One of the great unanswered questions of online media law is where one can be sued for libel or defamation.
Say you are writing about someone in London from a coffee shop in Sydney to a blog hosted on a server in San Francisco and someone in Berlin downloads and reads the post. What court might hear the Londoner’s libel complaint?
Different countries have different laws about how libel and defamation works, so there is no single answer to this question. Consequentially, there has been some concern that this could lead to forum shopping — claimants looking for the most advantagious jurisdiction for launching a libel action against someone in a different part of the world.
In countries that have British-style libel law, for example, all that traditionally matters is where something is published or widely accessible. Late last year, Dow Jones settled a suit that suggested that Australian courts could claim jurisdiction over anything accessible Down Under.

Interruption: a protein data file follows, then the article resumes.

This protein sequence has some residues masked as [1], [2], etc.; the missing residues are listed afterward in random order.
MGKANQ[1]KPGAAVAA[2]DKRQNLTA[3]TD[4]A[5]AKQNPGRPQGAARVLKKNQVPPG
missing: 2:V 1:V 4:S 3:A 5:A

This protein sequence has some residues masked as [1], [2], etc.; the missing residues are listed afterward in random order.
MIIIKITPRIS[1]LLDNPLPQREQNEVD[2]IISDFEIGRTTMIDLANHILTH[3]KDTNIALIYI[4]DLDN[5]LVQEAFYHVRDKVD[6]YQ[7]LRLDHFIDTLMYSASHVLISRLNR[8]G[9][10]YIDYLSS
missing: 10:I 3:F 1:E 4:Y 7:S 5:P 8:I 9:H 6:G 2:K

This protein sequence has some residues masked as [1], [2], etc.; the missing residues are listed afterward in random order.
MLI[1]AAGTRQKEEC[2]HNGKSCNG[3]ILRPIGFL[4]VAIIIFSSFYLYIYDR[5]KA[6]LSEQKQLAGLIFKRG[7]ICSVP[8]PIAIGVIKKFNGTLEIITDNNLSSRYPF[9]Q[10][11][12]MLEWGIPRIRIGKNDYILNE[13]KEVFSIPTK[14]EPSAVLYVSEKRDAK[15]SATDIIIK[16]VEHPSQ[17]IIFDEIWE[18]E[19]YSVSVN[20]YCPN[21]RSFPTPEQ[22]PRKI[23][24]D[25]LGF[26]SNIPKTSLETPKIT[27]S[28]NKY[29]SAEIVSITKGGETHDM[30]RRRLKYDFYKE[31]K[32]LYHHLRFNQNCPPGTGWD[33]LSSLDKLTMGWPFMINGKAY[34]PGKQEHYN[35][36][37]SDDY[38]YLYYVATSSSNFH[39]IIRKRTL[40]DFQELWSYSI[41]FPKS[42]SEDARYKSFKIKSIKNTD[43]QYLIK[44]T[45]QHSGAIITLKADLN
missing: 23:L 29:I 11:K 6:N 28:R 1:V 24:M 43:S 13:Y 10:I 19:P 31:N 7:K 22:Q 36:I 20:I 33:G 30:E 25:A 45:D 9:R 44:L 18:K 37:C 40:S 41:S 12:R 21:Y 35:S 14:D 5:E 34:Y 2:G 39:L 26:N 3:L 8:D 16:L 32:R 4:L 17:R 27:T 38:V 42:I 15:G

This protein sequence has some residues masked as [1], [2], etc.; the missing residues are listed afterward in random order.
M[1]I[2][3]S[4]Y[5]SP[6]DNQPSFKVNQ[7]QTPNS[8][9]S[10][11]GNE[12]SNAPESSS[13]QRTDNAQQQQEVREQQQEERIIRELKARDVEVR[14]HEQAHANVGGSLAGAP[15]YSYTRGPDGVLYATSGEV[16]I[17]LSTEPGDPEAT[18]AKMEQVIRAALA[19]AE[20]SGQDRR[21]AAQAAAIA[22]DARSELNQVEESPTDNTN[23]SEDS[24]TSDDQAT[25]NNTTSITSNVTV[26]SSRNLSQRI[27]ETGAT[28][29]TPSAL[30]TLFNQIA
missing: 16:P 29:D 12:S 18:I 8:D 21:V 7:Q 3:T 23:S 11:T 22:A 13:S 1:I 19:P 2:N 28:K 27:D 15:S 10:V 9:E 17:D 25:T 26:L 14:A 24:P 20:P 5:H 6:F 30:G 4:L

Another case that was being closely watched was a Canadian lawsuit against the Washington Post over articles on its US-based web site.
The outcome there will lead online publishers and bloggers to breath a sigh of relief. An Ontario court of appeal this week decided that Canadian courts do not have unlimited jurisdiction over foreign web sites, reversing a lower court’s decision to hear the case.